• 4. There would have had to be a lengthy plot involving hundreds of monks actively lying and claiming that it was the Buddha Dhamma when it wasn't - and that is heavy kamma. I don't get that feeling about the ancient monks and nuns of Theravada. It is of course immaterial who taught it if we can apply it and see its truths.
  • 5. The commentaries show that the Abhidhamma was recited at the First council and confirm the story of Buddha ascending to heaven to teach the Abhidhamma.

(arguments for Buddhavacana from: RobertK,

Of the above arguments, from a scholarly and historical position, number 5 is probably weakest because it is utilizing data hundreds of years after the fact to confirm events which are not recorded from those events.

Relying on the commentaries could be somewhat dubious. Ven. Dhammanando, Bhante has reported that, "the Atthakathā starts its explanation with the word kira, meaning something like "so it is said that,", "it is reported that...", or "rumour has it that..." The use of kira indicates that the commentator is non-committal about the factualness of what he is reporting; if you like, it's commentarial code for "take it with a pinch of salt" or "we don't insist that this is necessarily correct." (

When discussing the use of the term Abhidhamma in the Suttas, Theravada translator, Bhikkhu Bodhi, has stated:

"Though the word cannot refer here to the Pitaka of that name obviously the product of a phase of Buddhist thought later than the Nikayas - it may well indicate a systematic and analytical approach to the doctrine that served as the original nucleus of the Abhidhamma Pitaka. In a careful study of the contexts in which the word 'Abhidhamma' occurs in the Sutta Pitakas of several early recensions, the Japanese Pali scholor Fumimaro Watanabe concludes that the Buddha's own disciples formed the conception of Abhidhamma as an elementary philosophical study that attempted to define, analyse, and classify dhammas and to explore their mutual relations." --MN trans. pg. 1225

In spite of the many arguments for and against the Abhidhamma as Buddhavacana or not, we can use Theravada Saddha (Faith) and personally study and test the principles and see if they are beneficial and match and are compatible with the Dhamma.


  • 1. ^ "Abhidhamma Pitaka." Encyclopædia Britannica. Ultimate Reference Suite. Chicago: Encyclopædia Britannica, 2008.
  • 2. ^ "Pali oral literature", in Buddhist Studies, ed Denwood and Piatigorski, Curzon, London, 1982/3
  • 3. ^ Malalasekera, Dictionary of Pali Proper Names, India Office, 1938, reprinted Pali Text Society, Bristol, volume I, page 138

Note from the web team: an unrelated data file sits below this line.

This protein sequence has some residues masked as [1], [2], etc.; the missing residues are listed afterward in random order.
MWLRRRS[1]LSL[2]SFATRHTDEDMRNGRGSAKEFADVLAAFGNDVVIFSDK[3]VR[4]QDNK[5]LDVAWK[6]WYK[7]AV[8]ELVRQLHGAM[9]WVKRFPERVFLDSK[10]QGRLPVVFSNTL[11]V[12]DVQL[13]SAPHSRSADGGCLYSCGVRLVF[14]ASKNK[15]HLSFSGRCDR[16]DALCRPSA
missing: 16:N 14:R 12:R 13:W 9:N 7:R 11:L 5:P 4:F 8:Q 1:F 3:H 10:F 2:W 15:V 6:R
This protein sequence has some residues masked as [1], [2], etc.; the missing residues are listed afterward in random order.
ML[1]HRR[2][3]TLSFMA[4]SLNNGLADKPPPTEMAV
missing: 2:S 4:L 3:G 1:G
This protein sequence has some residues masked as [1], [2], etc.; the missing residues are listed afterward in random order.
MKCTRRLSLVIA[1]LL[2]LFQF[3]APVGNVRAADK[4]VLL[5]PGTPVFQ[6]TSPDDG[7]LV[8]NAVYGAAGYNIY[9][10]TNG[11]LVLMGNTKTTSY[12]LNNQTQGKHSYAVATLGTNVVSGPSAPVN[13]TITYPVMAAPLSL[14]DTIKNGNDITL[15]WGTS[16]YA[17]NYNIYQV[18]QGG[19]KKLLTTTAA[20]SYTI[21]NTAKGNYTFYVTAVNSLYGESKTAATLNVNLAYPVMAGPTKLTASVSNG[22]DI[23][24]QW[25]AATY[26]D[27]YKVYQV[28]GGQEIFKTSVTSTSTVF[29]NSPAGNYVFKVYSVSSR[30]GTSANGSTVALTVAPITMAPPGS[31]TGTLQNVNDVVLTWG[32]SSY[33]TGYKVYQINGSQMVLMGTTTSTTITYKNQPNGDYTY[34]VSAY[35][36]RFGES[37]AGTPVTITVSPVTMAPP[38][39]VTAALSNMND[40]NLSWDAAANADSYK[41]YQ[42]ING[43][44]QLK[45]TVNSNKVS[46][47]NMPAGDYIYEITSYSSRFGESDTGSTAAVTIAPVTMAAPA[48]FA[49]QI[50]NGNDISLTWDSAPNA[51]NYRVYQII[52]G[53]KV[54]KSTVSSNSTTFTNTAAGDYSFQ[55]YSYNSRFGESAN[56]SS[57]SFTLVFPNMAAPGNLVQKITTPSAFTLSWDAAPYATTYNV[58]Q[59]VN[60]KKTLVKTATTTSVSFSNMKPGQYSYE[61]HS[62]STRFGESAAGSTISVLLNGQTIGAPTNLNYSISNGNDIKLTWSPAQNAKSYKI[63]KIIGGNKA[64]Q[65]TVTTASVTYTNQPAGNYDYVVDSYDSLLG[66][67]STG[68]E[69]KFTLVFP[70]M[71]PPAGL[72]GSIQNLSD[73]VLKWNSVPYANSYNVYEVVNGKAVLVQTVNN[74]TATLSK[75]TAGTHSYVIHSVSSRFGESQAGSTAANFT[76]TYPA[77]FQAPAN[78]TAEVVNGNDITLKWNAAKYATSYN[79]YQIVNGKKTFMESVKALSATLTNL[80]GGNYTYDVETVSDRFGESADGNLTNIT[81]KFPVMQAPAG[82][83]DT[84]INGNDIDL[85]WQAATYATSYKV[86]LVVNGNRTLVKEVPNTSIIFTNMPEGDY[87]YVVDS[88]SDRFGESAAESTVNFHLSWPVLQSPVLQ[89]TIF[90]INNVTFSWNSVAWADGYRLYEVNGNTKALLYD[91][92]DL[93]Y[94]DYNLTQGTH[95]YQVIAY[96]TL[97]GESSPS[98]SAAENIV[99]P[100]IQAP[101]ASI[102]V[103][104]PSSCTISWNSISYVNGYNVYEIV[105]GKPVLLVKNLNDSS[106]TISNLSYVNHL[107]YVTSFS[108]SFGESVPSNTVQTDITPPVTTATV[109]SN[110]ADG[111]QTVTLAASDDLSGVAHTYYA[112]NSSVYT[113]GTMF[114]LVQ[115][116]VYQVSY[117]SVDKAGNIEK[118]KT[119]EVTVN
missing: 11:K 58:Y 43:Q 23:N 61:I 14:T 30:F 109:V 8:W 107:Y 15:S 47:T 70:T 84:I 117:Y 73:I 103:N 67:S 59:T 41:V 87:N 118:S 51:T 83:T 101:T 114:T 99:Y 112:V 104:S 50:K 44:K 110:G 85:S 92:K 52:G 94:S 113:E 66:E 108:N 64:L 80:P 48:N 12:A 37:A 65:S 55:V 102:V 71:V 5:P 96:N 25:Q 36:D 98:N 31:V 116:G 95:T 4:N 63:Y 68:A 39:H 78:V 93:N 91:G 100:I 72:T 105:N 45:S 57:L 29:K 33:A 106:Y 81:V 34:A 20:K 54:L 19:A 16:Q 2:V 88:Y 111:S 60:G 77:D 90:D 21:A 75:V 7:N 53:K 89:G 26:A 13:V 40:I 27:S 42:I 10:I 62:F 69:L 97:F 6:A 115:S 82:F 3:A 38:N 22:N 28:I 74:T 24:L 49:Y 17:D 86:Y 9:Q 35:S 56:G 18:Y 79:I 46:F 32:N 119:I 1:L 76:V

• 4. ^ This work (the Parivara) is in fact a very much later composition, and probably the work of a Ceylonese Thera. from: Book of the Discipline, volume VI, page ix (translators' introduction)
  • 5. ^ Book of the Discipline, volume VI, page 123
  • 6. ^ "Abhidhamma Pitaka." Encyclopædia Britannica. Ultimate Reference Suite. Chicago: Encyclopædia Britannica, 2008.
  • 7. ^ Foundations of Buddhism, Oxford University Press, 1998, page 48
  • 8. ^ Macmillan Encyclopedia of Buddhism (2004), pages 1, 4
  • 9. ^ Buddhist Sects in india, Nalinaksha Dutt, 1978, page 58
  • 10. ^ several schools rejected the authority of abhidharma and claimed that abhidharma treatises were composed by fallible, human teachers. in: Macmillan Encyclopedia of Buddhism (2004), page 2. (A similar statement can be found on pages 112 and 756.)
  • 11. ^ "Buddhism." Encyclopædia Britannica. Ultimate Reference Suite. Chicago: Encyclopædia Britannica, 2008.
  • 12. ^ a b Kanai Lal Hazra, Pali Language and Literature - A Systematic Survey and Historical Survey, 1994, Vol. 1, page 415
  • 13. ^ Kanai Lal Hazra, Pali Language and Literature - A Systematic Survey and Historical Survey, 1994, Vol. 1, page 412
  • 14. ^ I.B. Horner, Book of the Discipline, Volume 5, page 398. An older translation of this texts can be found at: Eleventh Khandhaka: On the council of Rajagaha.
  • 15. ^ The Mahisasaka Account of the First Council. see
  • 16. ^ Warder, Indian Buddhism, 3rd ed, page 196
  • 17. ^ Richard King, Early Advaita Vedānta and Buddhism: The Mahāyāna Context of the Gauḍapādīya-kārikā. SUNY Press, 1995, page 94.
  • 18. ^ Noa Ronkin, Early Buddhist Metaphysics: the Making of a Philosophical Tradition." Routledge, 2005, page 59.
  • 19. ^ David Kalupahana, Causality: The Central Philosophy of Buddhism. The University Press of Hawaii, 1975, pages 72, 82. Kalupahana cites texts in the agamas and nikayas that contradict the doctrine of momentariness.